There are still indications of some cover in the voice in the earlier numbers – de Curtis’ Torna a Surriento is a case in point (it should be noted that all the selections here were sung in Swedish). He enters Hubert Eisdell territory in Henry Geehl’s For You Alone (apparently the first song Caruso sang in English) and tends to knock British tenors to all corners of the ground with his rendition – ardent, lyric if accompanied by some too-prominent salon strings. There’s simple plangency in Schrader’s Sommarnatt and controlled eloquence and expressivity in Mattinata. Arthur’s I dag (Today) is an operetta-ish number graced by some unforced high notes and Elgar’s Salut d’amour emerges as Violer, complete with violin introduction, registral changes and an entirely changed character. The leader is on hand again in Giuseppe de Curtis’ (brother of the earlier Ernesto) Carmela – lilting, charming, with Björling’s core tone of Italianate vibrancy superbly deployed. He nods to John McCormack in Ball’s Love Me and the World is Mine and tangos decorously in the domestic Astrom – and no one could easily touch him in the ardency of his singing of the folk-like Törnquist. If you are averse to shaking a leg and generally living it up in a 1930s restaurant you might want to pass over the gypsiana (yes I think that’s a vibraharp as well) of Varför älskar jag and the dance band ambience of the Bickvor (with its shades of Sam Browne and Ambrose). Dark Eyes is strong on balalaika impressions and muted trumpet but the Johnny Bode song is sung in great light lyric style with evenness of production and generosity of feeling.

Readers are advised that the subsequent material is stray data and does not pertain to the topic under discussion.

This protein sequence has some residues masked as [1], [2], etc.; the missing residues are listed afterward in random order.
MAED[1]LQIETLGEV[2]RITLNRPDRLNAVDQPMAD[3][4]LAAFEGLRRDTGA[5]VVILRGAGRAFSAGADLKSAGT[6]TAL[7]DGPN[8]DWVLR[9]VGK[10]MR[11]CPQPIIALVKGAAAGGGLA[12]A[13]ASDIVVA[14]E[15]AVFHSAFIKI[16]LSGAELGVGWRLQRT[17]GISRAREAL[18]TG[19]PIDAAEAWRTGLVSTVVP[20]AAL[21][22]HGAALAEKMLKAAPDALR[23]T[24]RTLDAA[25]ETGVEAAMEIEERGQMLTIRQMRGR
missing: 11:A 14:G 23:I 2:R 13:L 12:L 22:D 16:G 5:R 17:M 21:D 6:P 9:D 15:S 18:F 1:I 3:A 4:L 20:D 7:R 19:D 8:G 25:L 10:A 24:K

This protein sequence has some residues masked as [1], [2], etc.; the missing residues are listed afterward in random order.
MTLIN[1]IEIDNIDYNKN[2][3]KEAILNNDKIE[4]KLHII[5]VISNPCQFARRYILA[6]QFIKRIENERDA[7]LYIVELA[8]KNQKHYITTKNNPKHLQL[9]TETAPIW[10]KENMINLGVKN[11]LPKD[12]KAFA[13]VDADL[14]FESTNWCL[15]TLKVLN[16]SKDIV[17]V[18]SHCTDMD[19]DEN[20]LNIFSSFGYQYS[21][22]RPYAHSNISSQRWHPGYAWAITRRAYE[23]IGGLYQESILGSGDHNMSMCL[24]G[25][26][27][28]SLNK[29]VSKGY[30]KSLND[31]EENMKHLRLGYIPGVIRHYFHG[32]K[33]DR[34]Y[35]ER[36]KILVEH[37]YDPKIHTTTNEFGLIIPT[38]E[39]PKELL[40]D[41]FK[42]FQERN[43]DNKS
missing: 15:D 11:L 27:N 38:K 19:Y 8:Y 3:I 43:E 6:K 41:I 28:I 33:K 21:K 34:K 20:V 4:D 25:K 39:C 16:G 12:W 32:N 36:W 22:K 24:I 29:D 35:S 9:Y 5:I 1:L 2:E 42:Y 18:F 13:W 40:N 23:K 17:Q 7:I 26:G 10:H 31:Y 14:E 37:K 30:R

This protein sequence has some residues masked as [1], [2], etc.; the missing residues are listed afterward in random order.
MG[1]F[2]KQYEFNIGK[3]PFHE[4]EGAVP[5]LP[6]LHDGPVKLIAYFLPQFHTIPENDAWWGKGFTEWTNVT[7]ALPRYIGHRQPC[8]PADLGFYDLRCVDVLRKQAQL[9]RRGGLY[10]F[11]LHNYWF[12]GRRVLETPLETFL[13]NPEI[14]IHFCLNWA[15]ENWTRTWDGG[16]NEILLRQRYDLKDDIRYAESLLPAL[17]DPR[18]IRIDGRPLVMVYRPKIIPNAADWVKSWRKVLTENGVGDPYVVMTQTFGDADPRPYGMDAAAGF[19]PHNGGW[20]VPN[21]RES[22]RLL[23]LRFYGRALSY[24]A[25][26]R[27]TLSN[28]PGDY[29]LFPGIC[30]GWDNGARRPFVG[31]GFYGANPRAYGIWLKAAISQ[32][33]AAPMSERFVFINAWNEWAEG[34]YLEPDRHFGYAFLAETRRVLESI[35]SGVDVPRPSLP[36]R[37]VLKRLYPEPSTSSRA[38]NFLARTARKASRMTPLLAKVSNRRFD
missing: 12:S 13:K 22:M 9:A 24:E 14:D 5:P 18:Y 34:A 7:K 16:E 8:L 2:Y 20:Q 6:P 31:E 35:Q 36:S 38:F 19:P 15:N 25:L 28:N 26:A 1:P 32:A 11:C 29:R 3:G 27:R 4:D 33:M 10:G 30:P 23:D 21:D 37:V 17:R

A touch of opera manifests itself in tangential style in Handberg-Jørgensen’s tribute to Vesti la giubba, The Clown’s Tango (it’s naughtily quoted) – not so keen on the chug of the rhythm guitar though. He lacks for little in the Kiepura-patented Ninon – wonderful power, splendid tone, magnificently floated head voice (and sustained too) if not quite with his Polish rival’s generosity of conversational ease, that indefinably charismatic adornment. The Gyldmark song was dedicated to Björling – and he sings it with softened tone and real charm and vests the song always associated with Miguel Fleta – Ay, Ay, Ay – with portamenti, pianissimi, breath control and sustenance of the long final note.

The final two items are by the Juvenile Trio of Björling brothers recorded in 1920, reputedly in New York during one of the many tours the boys’ father organised for them. The discs were aimed at the large expatriate Swedish community in America. The Dresser is especially amiable and features a laugh at the end, happily retained in the grooves of the disc (Dresser incidentally was the brother of the more famous Theodore Dreiser). A very charming end in fact to another excellently programmed, well transferred and annotated offering in the Björling series.

Jonathan Woolf



Gerard Hoffnung CDs

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Musicweb sells the following labels
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Northern Flowers
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Sheva
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Toccata Classics